Native Boys with Long Hair by Georgina Badoni & Uti Hawkins

For Native Americans having long hair is culturally relevant and significant. The importance of having long hair differs from tribes and nations. Some tribes’ belief long hair gives them power and knowledge, others feel connected to the cosmos, and some grow it long to honor their ancestors and culture.

Many are unaware of the historical significance having long hair is to Native peoples. The impact of systematic colonization and forced assimilation brought on new euro-centric values and standards. Native American children were specifically stripped of their cultural identity in schools through not being permitted to speak their Native languages, being given new “white” names, wearing uniforms, and having their long hair forcibly cut short. It is important to acknowledge these kinds of racist practices in our school systems history to ensure students today safely can express their cultural identities in our schools.

Growing long hair is a way many commemorate Native history and honor ancestors that were forced to “civilize.” Unfortunately, Native boys face ridicule, bullying, and often being called girls by not only peers but also adults in the school setting. These actions continue destructive colonizing tenants lingering in our schools and the impact on our Native students is tremendous. This is an Intent vs. Impact moment. Mistakenly identifying a student’s gender happens but the responsibility is on us to empower students who push our mainstream norms. Native student response to this kind of interaction can range from big to passive but none the less it breaks the spirit of Native students, taking away their independence and Nationhood.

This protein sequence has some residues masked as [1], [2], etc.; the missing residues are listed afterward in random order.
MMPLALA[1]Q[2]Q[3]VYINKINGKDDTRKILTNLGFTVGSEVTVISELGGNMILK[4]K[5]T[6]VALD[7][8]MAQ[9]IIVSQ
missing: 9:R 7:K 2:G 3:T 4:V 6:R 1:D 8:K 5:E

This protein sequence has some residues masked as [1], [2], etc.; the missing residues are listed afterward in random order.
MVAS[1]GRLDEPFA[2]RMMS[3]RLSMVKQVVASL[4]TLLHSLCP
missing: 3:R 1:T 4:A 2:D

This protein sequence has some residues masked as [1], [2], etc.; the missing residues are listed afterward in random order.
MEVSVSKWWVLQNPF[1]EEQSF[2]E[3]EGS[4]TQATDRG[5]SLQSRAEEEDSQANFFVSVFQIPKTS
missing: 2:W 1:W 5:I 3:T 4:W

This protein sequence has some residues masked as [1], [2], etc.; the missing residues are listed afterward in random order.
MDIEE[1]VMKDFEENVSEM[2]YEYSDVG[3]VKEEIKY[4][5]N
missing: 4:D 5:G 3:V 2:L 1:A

Following are recommendations how to support cultural and traditional practices in the classroom:

·Be an ally to Native student. Ask them about themselves and how they choose to exhibit their culture to build stronger one-on-one relationships. Show the student you respect their culture and support their traditional practices.

· Pay attention, acknowledge, and create space for Native student’s voice and knowledge in the classroom without making them the expert on all things Native American.

· Accommodate multiple world-views acknowledging that of the 500 Native Nations in the US each has its own cultural norms and students today may present with multiple tribal affiliations/cultures.

· Work with parents, elders, family, community, and tribal members to educate yourself and classroom.

· You are on Indigenous land, learn about the tribes’ culture, customs, traditions, language, and community.

By Georgina Badoni, Diné Ph.D. and Uti Hawkins, Muscogee Creek and Kiowa Nations M.Ed

Native Ed. Consulting Teachers, Huchoosedah Title VI Program, Seattle Public Schools

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